Chemical Safety And Drinking Water Protection Act Introduced In The Senate
The January 9, 2014, chemical spill in which 7,500 gallons of a coal processing chemical, 4-methylcyclohexane methanol, stored in an above-ground tank owned by Freedom Industries leaked into the Elk River upstream from the local water utility's intake pipe serving Charleston, West Virginia, has prompted new calls for chemical safety and security legislation. For instance, concerns have been expressed about the adequacy of information regarding chemical safety and health risks, an issue that has been repeatedly raised with respect to chemicals "grandfathered" under the Toxic Substances Control Act (TSCA). The Biobased and Renewable Products Advocacy Group's (BRAG™) report on the spill and call for new legislative action is available online.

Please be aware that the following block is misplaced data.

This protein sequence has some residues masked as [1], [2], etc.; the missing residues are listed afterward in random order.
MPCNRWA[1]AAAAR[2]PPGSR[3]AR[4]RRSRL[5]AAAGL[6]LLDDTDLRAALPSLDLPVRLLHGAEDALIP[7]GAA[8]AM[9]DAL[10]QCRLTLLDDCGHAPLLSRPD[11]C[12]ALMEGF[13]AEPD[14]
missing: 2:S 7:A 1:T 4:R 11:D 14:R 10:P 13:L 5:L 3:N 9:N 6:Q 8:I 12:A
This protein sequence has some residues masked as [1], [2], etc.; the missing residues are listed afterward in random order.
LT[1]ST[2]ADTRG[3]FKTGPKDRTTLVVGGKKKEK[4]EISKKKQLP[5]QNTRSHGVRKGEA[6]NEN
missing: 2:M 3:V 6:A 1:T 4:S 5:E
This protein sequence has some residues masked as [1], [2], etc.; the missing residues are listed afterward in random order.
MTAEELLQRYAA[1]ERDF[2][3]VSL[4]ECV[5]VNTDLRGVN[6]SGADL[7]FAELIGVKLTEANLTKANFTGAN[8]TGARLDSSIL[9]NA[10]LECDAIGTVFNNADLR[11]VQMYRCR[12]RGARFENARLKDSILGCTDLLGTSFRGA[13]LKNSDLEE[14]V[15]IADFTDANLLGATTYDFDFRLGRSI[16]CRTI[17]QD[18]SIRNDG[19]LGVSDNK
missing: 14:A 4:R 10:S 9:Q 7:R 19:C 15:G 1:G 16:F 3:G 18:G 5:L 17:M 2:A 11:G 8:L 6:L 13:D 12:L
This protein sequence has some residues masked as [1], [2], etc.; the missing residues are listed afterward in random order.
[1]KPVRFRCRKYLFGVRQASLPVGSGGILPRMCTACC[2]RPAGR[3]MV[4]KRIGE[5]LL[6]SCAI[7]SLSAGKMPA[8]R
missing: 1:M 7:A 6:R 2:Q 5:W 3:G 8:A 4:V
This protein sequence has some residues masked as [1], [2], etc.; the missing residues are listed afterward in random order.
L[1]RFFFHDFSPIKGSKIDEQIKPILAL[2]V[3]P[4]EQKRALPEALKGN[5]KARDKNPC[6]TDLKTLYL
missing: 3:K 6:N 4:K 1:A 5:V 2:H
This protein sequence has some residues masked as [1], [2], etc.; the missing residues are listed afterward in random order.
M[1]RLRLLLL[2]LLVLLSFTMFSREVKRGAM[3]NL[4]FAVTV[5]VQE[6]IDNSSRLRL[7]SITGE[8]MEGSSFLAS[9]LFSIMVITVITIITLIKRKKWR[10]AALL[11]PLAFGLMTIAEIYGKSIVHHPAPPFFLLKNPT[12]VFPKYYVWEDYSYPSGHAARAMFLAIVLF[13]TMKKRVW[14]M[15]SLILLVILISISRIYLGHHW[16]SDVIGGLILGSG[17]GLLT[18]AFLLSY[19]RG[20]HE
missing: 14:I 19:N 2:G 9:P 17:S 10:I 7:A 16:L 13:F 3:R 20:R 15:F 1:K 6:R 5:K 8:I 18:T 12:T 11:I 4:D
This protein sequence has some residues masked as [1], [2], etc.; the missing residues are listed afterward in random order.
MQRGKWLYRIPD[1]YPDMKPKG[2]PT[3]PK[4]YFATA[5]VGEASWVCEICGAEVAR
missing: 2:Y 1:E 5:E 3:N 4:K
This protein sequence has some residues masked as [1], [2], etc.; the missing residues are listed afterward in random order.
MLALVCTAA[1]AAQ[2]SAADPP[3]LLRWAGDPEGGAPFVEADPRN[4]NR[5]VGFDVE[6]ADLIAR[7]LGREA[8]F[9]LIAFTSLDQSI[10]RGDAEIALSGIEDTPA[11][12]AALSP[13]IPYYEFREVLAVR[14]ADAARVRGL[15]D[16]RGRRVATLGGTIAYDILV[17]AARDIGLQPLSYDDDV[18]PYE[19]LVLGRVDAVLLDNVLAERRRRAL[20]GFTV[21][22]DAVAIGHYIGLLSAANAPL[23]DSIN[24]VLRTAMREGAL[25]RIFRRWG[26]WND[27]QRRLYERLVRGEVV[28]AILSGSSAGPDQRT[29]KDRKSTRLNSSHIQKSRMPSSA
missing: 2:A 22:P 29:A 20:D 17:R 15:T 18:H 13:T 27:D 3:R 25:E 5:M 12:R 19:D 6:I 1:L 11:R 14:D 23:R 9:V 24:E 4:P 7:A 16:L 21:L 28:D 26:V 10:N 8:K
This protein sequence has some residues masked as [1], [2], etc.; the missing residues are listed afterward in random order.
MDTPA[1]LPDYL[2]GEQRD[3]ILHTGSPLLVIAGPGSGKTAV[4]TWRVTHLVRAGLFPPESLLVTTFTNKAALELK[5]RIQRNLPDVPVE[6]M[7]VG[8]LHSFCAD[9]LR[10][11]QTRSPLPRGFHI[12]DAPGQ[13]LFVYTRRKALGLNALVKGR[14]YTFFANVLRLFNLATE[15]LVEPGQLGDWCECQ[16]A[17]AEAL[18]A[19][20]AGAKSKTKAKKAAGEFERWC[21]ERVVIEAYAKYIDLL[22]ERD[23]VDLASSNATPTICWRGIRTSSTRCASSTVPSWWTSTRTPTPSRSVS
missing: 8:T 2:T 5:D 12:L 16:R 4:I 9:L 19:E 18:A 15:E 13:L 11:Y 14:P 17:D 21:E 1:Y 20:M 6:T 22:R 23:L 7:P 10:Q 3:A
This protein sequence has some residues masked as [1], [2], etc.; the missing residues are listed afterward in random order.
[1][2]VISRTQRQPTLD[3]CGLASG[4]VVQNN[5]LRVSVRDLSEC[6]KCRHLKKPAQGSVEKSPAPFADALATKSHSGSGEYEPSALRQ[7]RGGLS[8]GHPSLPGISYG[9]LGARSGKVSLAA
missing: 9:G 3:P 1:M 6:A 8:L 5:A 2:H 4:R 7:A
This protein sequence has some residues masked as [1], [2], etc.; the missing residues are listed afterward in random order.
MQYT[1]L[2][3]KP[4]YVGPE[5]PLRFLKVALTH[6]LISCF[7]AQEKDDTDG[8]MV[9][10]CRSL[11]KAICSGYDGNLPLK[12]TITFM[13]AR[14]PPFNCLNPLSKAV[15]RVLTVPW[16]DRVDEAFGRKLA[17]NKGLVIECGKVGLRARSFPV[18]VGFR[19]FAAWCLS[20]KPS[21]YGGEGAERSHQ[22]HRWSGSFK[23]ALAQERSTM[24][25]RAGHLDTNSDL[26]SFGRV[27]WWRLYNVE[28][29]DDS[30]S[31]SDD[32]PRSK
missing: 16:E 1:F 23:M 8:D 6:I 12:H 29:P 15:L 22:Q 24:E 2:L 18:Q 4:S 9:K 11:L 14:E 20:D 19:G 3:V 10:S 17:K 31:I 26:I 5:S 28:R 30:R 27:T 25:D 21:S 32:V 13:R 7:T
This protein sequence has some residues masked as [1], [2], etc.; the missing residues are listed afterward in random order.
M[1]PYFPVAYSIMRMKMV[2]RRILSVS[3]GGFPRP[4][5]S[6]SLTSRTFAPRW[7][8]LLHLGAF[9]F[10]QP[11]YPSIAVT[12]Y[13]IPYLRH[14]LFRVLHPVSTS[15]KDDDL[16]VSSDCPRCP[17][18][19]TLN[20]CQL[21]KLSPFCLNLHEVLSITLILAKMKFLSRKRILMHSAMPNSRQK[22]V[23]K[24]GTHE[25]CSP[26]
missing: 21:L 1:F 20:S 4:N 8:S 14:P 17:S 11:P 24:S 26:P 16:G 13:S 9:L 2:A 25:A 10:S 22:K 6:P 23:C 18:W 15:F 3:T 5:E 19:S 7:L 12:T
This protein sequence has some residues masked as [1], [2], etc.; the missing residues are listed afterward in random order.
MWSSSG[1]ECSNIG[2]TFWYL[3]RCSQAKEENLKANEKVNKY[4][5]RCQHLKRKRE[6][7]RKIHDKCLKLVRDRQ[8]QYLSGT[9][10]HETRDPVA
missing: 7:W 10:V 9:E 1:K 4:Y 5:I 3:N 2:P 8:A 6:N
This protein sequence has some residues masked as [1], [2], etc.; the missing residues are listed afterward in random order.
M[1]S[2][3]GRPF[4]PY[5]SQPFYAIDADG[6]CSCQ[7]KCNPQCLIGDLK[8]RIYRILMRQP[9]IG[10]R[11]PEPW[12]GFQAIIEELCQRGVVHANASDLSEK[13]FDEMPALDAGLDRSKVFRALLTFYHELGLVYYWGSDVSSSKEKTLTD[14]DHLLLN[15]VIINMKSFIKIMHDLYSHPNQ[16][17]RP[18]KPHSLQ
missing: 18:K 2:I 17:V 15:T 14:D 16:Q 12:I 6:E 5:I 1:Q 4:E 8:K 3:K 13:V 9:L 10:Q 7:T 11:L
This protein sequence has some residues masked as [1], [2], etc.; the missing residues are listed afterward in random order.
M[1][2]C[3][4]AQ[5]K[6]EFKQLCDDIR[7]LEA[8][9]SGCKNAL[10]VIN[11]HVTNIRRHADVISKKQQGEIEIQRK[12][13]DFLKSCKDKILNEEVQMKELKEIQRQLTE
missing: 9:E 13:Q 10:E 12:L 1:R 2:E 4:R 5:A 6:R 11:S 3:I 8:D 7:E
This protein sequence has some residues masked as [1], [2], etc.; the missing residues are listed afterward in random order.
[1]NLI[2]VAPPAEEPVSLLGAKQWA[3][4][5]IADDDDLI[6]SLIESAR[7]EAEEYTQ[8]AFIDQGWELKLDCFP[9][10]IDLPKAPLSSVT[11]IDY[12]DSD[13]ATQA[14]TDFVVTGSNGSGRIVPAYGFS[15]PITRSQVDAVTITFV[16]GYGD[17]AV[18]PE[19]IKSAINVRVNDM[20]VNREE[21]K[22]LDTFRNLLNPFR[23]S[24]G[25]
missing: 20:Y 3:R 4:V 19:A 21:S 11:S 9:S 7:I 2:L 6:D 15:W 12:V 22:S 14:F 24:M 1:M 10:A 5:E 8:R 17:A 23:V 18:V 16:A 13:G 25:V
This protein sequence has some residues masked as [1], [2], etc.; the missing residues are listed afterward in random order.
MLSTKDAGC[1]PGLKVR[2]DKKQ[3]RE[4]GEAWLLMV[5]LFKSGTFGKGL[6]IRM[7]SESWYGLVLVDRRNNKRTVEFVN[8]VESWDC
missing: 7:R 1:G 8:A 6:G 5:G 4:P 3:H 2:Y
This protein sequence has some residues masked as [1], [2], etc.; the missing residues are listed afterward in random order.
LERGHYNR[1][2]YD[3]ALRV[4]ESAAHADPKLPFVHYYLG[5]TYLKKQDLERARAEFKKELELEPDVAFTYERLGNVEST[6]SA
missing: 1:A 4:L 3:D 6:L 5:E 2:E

In response to the spill and calls for new protections, on January 27, 2014, Senators Joe Manchin (D-WV), Barbara Boxer (D-CA), Chair of the Environment and Public Works (EPW) Committee, and Jay Rockefeller (D-WV) introduced the Chemical Safety and Drinking Water Protection Act of 2014. The bill would amend the Safe Drinking Water Act (SDWA) by adding Part G — Protection of Surface Water from Contamination by Chemical Storage Facilities. The bill is intended to strengthen states' ability to prevent chemical spills such as that of January 9, 2014. A fact sheet regarding the bill is available online.
Bergeson & Campbell, P.C. (B&C®) has issued a memorandum providing an overview of the new bill. The memorandum is available online.
The Senate EPW Committee has scheduled a hearing on the "Examination of the Safety and Security of Drinking Water Supplies Following the Central West Virginia Drinking Water Crisis." The hearing is scheduled for February 4, 2014, at 10:00 a.m.